How to Improve Profile for MBA
Applying for MBA admissions soon? Deadlines that are still six months (or even more than an year) away may lull you into a fall sense of security of being well-prepared or having ‘enough time’ to work on those applications when they are due. If you are aiming for top schools, though (from Wharton, Stanford, MIT, and Tuck to INSEAD, LBS, ISB, or HKUST), you need to start looking at your profile now. Applying to top programs is not just about filling in applications. It is also about addressing the gaps in your profile, so you can present the best ‘you’ to the admissions committees. This article aims to give you some advice on how to improve your profile for MBA admissions.
By the time the deadlines are at striking distance, and you begin working on your applications, there will be no time for you to address these gaps. At that stage, the best you could do would be to prepare to explain the gaps well. Therefore, act now. Here are a few things you can do NOW to make yourself a much stronger MBA applicant this year:
– Research your schools well: It is not enough to apply to ‘good’ schools that fall within the range of your GPA and GMAT score. The name of the school you ultimately end up going to will stay on your resume forever, and the opportunities you get out of B-school will significantly influence your career trajectory. Therefore attend those information sessions, talk to alumni, and get to know your target schools really well. If possible, schedule a visit. It is worth emphasizing here that the rankings should not be your only source of information or school selection. School selection is an exercise that takes into account fit, aspirations, and probability of getting in. To get started, you can read our brief guide to school selection and look at a list of the top MBA programs in the world at this link.
– Plan to take (and retake, if necessary) the GMAT: GMAT scores matter in the application process. They are NOT the ONLY thing that matters, but they can often play a big role in getting that initial shortlist. For example, if you are aiming at the top schools (Stanford, Harvard, MIT, Columbia, Tuck et al), you do yourself no favor by applying with a sub-700 score. When planning to take the GMAT, schedule also enough time for a retake. The worst thing that people can sometimes do is get a below par score the first time round, not have enough time for a retake, and then change the list of schools they will apply to just because of this.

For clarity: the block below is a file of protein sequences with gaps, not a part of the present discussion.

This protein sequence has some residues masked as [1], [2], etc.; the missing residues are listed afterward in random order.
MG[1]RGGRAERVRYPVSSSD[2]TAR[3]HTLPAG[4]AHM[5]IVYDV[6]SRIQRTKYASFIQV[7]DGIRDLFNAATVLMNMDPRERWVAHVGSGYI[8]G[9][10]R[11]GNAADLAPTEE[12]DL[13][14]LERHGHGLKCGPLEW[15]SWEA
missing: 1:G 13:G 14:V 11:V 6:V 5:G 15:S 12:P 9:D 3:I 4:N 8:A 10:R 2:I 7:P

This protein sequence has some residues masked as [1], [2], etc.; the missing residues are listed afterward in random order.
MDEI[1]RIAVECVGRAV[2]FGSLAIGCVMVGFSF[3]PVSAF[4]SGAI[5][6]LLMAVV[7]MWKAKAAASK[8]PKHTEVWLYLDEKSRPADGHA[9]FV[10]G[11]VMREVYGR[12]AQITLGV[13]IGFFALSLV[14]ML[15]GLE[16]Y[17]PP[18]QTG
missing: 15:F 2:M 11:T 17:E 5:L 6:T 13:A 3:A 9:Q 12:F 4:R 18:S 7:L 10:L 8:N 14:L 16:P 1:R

– Build solid buy-in with your recommenders: We have written about this issue before (read this post especially if you are an Indian IT applicant, but it is useful for others too), but we can never really overemphasize it. Think about it. Your recommenders will write about you, and their opinions will matter. Big time. It is in your interest to take out time and tell them of your decision, make them aware of your crowning glories at work, and get their backing behind you. This is much better than asking them to pitch in at a later time and asking them to do a quick job because the deadlines are close. Strong recommendations make for strong applications. Period.
– Take up leadership roles, either at work or as a volunteer: If you can take up that difficult project or assignment which you know will get you professional kudos, go for it. If you can help lead a large volunteer event or contribute to it, do it. Will this definitely help towards your applications? The answer is a ‘maybe’ – you cannot expect schools to really give you extended credit for volunteering over only the last six months as they would to people who have done it for years. Similarly, if you have spent the last five years at work sitting in a corner and churning away code, a leadership contribution that is only 3-4 months old is unlikely to be the crowning glory of your application. Still, it matters, and you should do it because it will give you more talking points in your essays, and it is, at the end of the day, better than not doing it.
– Address obvious gaps or weakness areas in your profile: This point can often be misunderstood. There are things in your application that you can do nothing about now, and other things that you can make up for. This latter category is the one that we refer to. If you have trouble communicating, joining Toastmasters will help. If your quantitative/mathematical abilities are in doubt, taking up supplementary courses (even online) that can help show an improvement will help.
– For Indian applicants: get your documents in place: This one should really be obvious, but the number of applicants who forget to do this is not funny. Get your documents in place – this means your graduation certificates, your salary slips and experience letters, and proofs of your proudest achievements. Not all schools will ask for these (in fact, most won’t ask for things beyond your educational certifications), but you never know which ones might, and finding out that you haven’t got a document with you at the last moment is much worse than having some documents lying around that you won’t ultimately need.